“The latest rental market report from CMHC confirms that Canada continues to face a nation-wide affordable housing crisis,” read the letter, which was signed by Raising the Roof President Sean Goetz-Gadon. “The desperate conditions facing hundreds of thousands of Canadian households underline the urgency in allocating the funding approved by Parliament. Business and community organizations are in agreement that investment in affordable housing is good for people, good for communities and good for the economy.”
The NCHH believes that Aboriginal funding should be set aside for Aboriginal housing providers, on and off-reserve. The best available mechanism for allocating the remainder of the funding is the existing bilateral housing agreements signed by the federal government and every province and territory under the terms of the Affordable Housing Framework Agreement of November 2001.
The coalition is recommending that funding be allocated to the provinces and territories on a per capita basis, and that the provinces and territories use the funding to create long-term solutions to reduce homelessness, lower the number of households in core housing need, and address other affordable housing issues. The accountability framework and communications protocol in the existing framework can be used to ensure proper accountability for the federal housing dollars.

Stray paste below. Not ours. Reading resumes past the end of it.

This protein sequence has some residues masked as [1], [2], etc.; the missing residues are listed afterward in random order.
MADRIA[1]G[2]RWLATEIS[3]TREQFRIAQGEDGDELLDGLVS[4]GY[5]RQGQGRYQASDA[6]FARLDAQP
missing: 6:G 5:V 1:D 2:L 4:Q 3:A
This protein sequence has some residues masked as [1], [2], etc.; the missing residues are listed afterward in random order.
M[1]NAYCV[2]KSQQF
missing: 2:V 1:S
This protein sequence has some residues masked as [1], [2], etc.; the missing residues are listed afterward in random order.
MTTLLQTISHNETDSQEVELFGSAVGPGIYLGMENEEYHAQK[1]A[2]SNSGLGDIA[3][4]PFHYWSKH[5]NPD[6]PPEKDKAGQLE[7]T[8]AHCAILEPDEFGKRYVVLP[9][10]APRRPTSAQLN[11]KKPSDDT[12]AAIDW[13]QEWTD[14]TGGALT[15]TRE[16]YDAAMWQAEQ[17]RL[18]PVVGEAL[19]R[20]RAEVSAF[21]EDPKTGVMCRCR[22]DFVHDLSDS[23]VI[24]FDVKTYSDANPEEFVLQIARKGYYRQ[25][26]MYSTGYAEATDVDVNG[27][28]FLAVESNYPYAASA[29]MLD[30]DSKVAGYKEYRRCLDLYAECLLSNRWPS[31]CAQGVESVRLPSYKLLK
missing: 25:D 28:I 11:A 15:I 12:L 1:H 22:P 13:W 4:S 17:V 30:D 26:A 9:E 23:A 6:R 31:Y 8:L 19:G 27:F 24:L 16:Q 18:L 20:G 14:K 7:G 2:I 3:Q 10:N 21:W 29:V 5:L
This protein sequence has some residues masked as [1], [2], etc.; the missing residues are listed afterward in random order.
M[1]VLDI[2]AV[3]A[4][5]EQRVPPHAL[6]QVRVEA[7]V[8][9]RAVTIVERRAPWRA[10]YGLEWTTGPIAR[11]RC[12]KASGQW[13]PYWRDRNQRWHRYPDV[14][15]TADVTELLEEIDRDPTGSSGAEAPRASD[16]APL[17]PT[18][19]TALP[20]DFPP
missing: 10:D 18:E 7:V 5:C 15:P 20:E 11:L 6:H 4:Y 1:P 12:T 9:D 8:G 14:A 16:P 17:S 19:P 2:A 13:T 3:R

“We believe that this approach will be strongly supported by the provinces.”
“At the local level, municipal governments, community partners and business organizations are ready to participate in the social and affordable housing solutions, but they need the Parliamentary housing funding to start flowing.”
The letter ends with an offer from representatives of the NCHH to meet with the Ministers to discuss in detail the proposals for implementing the affordable housing funding approved by Parliament. www.raisingtheroof.org
Other signatories to the letter include: Joyce Potter (Canadian Housing Renewal Association), Cathy Crowe (Toronto Disaster Relief Committee), Deborah Schlichter (Ontario Non-Profit Housing Association), David Seymour (National Aboriginal Housing Association), Carol Hunter (Canadian Co-operative Association), René Daoust (Cooperative Housing Federation of Canada), Michael Shapcott (National Housing and Homelessness Network), Paulette Halupa (National Anti Poverty Organization), Maylanne Maybee (The Anglican Church of Canada), Jim Marshall (The United Church of Canada), and Laurel Rothman (Campaign 2000) and Fransois Saillant (FRAPRU).
Celebrating Outstanding Work with Homeless Youth